A majority of the membership must approve the supplemental CBA for it to go into effect. Members will be able to do the math and see what’s in the CBA before you vote and ever pay any dues.

Because WFSE’s bargaining power is directly dependent on our membership strength, a super-majority of the 47,000 state employees who we represent choose to voluntarily become dues-paying members. After we are certified as a union representing the WMS Band 1 and Band 2 staff, we will push to win targeted raises. As part of preparing for our contract negotiations, we will also ask each eligible WMS employee to increase our bargaining power by becoming dues-paying members.

But again, this choice is up to each individual employee, and no one is forced to become a member or pay WFSE dues.

Every organization needs resources, and every AFSCME Council 28/WFSE member pays dues to collectively pool lots of small amounts of money together, in order to create one powerful union that is advocating for state employees 24/7, all year round. If there were another organization whose purpose was to protect and promote the interests of state employees, we wouldn’t need a union. But there isn’t, which is why we formed WFSE and are forming WMSEA within it today.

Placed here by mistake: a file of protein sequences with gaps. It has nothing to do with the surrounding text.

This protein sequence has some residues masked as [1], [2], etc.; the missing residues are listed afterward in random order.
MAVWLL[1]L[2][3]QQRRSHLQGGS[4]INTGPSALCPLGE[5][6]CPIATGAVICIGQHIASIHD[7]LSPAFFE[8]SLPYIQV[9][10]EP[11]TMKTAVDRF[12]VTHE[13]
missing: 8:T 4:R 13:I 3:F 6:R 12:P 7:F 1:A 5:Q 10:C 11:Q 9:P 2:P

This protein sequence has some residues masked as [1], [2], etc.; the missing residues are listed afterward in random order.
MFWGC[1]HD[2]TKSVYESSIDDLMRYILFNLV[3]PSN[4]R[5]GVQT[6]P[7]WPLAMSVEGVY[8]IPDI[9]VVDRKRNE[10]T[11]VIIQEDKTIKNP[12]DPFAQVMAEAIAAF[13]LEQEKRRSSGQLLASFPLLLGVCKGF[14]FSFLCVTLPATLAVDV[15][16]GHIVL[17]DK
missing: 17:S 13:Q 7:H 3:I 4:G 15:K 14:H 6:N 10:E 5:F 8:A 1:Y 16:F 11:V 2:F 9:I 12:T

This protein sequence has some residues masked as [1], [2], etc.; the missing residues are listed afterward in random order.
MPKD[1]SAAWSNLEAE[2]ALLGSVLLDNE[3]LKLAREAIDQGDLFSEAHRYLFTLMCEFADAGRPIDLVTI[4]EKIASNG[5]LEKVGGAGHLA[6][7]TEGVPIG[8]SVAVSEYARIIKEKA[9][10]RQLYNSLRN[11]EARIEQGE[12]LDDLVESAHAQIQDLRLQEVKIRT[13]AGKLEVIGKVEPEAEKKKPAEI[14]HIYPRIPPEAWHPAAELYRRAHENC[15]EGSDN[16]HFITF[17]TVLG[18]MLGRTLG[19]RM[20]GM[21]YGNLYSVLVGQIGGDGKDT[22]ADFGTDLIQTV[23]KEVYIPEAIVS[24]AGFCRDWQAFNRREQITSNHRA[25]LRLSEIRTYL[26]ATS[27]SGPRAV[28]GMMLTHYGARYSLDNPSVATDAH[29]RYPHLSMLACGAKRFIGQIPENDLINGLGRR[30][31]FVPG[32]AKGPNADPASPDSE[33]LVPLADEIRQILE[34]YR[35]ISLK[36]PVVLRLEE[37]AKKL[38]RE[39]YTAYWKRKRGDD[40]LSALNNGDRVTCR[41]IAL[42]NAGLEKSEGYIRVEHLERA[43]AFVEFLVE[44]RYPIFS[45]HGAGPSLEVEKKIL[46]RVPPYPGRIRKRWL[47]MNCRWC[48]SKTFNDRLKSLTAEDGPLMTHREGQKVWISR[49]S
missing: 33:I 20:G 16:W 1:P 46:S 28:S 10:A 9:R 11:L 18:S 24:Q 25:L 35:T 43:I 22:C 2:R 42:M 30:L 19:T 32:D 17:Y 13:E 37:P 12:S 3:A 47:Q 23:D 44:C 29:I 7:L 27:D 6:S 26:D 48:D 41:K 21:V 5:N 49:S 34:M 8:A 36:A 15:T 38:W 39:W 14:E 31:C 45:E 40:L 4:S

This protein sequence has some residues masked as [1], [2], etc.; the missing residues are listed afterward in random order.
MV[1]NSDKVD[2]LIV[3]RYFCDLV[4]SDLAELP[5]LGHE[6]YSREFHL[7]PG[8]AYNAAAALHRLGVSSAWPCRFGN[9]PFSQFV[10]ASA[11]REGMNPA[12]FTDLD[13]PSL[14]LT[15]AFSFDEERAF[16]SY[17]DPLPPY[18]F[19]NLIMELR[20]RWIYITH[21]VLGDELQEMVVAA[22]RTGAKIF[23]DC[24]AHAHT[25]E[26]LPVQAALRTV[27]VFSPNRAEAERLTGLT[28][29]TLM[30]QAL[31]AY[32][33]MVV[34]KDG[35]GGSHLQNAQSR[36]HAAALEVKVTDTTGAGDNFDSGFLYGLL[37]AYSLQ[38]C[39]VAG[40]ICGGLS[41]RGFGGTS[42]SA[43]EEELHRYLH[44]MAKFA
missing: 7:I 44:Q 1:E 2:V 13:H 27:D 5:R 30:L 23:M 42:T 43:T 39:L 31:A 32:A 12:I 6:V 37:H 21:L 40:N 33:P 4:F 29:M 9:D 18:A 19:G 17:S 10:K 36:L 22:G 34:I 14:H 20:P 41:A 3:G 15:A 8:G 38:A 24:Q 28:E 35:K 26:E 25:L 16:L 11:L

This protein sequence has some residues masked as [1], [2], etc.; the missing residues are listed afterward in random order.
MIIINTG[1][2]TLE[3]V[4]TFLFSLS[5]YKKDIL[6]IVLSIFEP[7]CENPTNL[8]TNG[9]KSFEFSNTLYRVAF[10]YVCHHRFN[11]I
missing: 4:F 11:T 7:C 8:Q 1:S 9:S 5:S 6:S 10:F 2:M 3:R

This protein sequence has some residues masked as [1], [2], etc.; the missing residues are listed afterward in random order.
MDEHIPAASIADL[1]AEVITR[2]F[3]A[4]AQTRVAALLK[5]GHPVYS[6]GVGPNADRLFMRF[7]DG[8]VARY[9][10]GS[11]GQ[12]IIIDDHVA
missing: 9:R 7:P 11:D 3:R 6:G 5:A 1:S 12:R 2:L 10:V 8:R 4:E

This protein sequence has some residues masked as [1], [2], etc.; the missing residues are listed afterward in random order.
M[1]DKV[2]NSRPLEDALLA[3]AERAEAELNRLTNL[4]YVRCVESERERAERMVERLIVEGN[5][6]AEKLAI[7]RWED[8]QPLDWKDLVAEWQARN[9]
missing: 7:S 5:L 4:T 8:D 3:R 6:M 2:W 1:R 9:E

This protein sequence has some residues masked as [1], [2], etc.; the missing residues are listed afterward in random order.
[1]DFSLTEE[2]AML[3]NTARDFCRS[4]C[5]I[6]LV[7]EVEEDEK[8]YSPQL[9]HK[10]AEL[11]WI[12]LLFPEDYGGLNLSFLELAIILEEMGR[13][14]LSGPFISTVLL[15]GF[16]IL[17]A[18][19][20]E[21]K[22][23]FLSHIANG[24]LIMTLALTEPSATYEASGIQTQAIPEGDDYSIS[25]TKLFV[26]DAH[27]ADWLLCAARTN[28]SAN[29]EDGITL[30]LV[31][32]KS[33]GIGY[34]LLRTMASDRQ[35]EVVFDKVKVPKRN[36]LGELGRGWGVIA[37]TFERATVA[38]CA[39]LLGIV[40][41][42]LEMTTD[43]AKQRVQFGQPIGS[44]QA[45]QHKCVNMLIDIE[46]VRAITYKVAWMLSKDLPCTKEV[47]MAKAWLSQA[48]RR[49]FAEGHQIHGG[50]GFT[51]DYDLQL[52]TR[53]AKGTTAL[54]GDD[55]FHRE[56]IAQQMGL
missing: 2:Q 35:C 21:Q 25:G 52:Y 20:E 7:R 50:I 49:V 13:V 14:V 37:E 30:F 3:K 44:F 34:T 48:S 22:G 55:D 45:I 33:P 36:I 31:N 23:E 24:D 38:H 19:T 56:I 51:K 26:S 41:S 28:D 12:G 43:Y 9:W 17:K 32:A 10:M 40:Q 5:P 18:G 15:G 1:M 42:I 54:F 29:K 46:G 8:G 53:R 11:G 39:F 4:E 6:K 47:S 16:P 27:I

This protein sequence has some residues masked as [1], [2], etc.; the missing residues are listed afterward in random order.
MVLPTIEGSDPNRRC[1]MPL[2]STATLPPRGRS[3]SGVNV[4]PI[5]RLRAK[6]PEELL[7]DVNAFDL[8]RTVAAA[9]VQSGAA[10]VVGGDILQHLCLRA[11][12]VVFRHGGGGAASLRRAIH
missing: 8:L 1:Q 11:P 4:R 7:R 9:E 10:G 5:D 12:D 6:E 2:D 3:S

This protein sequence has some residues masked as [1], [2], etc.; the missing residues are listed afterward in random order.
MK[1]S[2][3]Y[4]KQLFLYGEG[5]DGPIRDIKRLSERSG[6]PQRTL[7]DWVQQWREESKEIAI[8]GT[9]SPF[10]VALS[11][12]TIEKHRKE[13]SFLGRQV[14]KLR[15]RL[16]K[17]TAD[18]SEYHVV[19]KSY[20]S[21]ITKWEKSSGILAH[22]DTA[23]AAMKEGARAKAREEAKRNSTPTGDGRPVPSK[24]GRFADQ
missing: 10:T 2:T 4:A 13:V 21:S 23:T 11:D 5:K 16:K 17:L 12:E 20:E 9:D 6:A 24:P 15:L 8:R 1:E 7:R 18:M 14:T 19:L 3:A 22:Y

Our dues fund negotiations and contract enforcement and also ensure that we can continue to advocate to protect and improve the healthcare, retirement, wages, professional development, and support agency programs we value. WFSE uses our dues to harness the power of our membership during bargaining with the state, mobilize our members to get the Legislature to fund our contracts and state agencies, and to employ expert staff negotiators, lobbyists, organizers, and representatives, whose full-time jobs are to advocate for our members.

Why WMSEA and AFSCME Council 28/WFSE?

WMSEA formed to advocate for salaries, benefits, and workplace policies that will foster job satisfaction and the highest standards of professional competence among WMS staff. By joining with AFSCME Council 28/WFSE, we were able to draw on the solidarity and power of 47,000 other union members to pass our legislation. Now, WFSE members and staff are helping with outreach and organization to secure certification.

AFSCME Council 28/WFSE is the same union that many of us promoted out of, and the union with the best understanding of our departments, our roles, and our needs.

AFSCME Council 28/WFSE already represents thousands of Classified/WGS supervisors and subject matter experts. They are the only union with far ranging experience and expertise.